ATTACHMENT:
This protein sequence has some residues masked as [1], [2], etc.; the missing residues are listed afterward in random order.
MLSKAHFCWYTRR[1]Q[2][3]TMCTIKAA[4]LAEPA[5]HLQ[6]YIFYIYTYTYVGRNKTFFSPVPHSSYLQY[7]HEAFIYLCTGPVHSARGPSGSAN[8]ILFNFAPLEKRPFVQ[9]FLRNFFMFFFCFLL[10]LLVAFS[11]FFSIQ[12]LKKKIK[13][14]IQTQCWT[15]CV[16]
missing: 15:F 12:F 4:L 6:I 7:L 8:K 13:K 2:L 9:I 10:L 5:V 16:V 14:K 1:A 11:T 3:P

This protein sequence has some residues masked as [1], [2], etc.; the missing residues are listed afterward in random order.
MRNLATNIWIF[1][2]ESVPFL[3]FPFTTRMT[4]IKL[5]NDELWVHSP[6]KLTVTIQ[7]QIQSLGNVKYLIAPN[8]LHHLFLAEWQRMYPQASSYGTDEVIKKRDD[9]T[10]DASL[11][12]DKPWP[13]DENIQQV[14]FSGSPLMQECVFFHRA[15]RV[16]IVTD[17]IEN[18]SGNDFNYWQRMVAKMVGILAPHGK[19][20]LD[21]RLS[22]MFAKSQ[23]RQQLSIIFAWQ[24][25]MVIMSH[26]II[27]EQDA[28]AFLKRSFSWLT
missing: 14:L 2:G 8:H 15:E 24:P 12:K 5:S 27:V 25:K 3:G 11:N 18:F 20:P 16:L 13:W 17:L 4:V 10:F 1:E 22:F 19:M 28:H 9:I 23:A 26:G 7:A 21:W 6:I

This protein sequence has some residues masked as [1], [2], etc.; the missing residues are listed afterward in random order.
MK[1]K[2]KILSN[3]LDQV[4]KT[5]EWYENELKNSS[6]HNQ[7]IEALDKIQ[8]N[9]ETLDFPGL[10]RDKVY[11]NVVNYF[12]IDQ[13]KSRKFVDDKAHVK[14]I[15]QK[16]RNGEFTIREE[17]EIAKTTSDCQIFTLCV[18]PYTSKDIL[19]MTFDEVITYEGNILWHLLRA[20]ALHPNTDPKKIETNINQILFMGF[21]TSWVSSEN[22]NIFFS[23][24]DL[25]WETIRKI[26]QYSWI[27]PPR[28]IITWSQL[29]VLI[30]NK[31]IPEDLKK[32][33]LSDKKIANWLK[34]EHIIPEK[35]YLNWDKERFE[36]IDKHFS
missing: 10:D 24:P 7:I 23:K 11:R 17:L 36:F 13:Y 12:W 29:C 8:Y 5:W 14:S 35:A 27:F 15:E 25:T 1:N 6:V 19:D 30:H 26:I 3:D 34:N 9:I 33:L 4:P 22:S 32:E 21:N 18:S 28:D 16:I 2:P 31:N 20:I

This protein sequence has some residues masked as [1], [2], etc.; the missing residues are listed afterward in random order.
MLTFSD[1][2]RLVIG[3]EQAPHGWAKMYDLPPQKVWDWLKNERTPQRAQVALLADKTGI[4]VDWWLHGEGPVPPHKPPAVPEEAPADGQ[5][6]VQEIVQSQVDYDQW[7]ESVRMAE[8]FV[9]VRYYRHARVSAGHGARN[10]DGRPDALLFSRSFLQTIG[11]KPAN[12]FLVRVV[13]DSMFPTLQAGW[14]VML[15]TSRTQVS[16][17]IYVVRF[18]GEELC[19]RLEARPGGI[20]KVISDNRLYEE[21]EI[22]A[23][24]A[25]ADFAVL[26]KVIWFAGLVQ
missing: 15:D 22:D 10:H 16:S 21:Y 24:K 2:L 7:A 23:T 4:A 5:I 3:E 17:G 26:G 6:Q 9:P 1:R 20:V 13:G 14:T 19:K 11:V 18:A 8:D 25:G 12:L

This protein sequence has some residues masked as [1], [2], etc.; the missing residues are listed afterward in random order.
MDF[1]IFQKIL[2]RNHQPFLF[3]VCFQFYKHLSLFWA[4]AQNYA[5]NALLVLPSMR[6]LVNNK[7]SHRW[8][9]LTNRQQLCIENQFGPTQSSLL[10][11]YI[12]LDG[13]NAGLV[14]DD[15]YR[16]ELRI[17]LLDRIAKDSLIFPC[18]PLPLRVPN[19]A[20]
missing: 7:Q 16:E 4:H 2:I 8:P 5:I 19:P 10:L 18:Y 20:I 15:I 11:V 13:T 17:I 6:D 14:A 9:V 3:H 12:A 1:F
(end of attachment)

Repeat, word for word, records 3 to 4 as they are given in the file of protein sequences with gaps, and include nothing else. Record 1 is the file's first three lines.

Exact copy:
This protein sequence has some residues masked as [1], [2], etc.; the missing residues are listed afterward in random order.
MK[1]K[2]KILSN[3]LDQV[4]KT[5]EWYENELKNSS[6]HNQ[7]IEALDKIQ[8]N[9]ETLDFPGL[10]RDKVY[11]NVVNYF[12]IDQ[13]KSRKFVDDKAHVK[14]I[15]QK[16]RNGEFTIREE[17]EIAKTTSDCQIFTLCV[18]PYTSKDIL[19]MTFDEVITYEGNILWHLLRA[20]ALHPNTDPKKIETNINQILFMGF[21]TSWVSSEN[22]NIFFS[23][24]DL[25]WETIRKI[26]QYSWI[27]PPR[28]IITWSQL[29]VLI[30]NK[31]IPEDLKK[32][33]LSDKKIANWLK[34]EHIIPEK[35]YLNWDKERFE[36]IDKHFS
missing: 10:D 24:P 7:I 23:K 11:R 17:L 36:F 13:Y 12:W 29:C 8:Y 5:W 14:S 35:A 27:F 15:E 25:T 1:N 6:V 19:D 30:H 26:I 3:D 34:N 9:I 33:L 4:P 22:S 32:E 21:N 18:S 28:D 16:I 2:P 31:N 20:I

This protein sequence has some residues masked as [1], [2], etc.; the missing residues are listed afterward in random order.
MLTFSD[1][2]RLVIG[3]EQAPHGWAKMYDLPPQKVWDWLKNERTPQRAQVALLADKTGI[4]VDWWLHGEGPVPPHKPPAVPEEAPADGQ[5][6]VQEIVQSQVDYDQW[7]ESVRMAE[8]FV[9]VRYYRHARVSAGHGARN[10]DGRPDALLFSRSFLQTIG[11]KPAN[12]FLVRVV[13]DSMFPTLQAGW[14]VML[15]TSRTQVS[16][17]IYVVRF[18]GEELC[19]RLEARPGGI[20]KVISDNRLYEE[21]EI[22]A[23][24]A[25]ADFAVL[26]KVIWFAGLVQ
missing: 15:D 22:D 10:H 16:S 21:Y 24:K 2:L 7:A 23:T 4:A 5:I 3:E 17:G 26:G 6:Q 9:P 1:R 20:V 13:G 14:T 19:K 11:V 18:A 8:D 25:G 12:L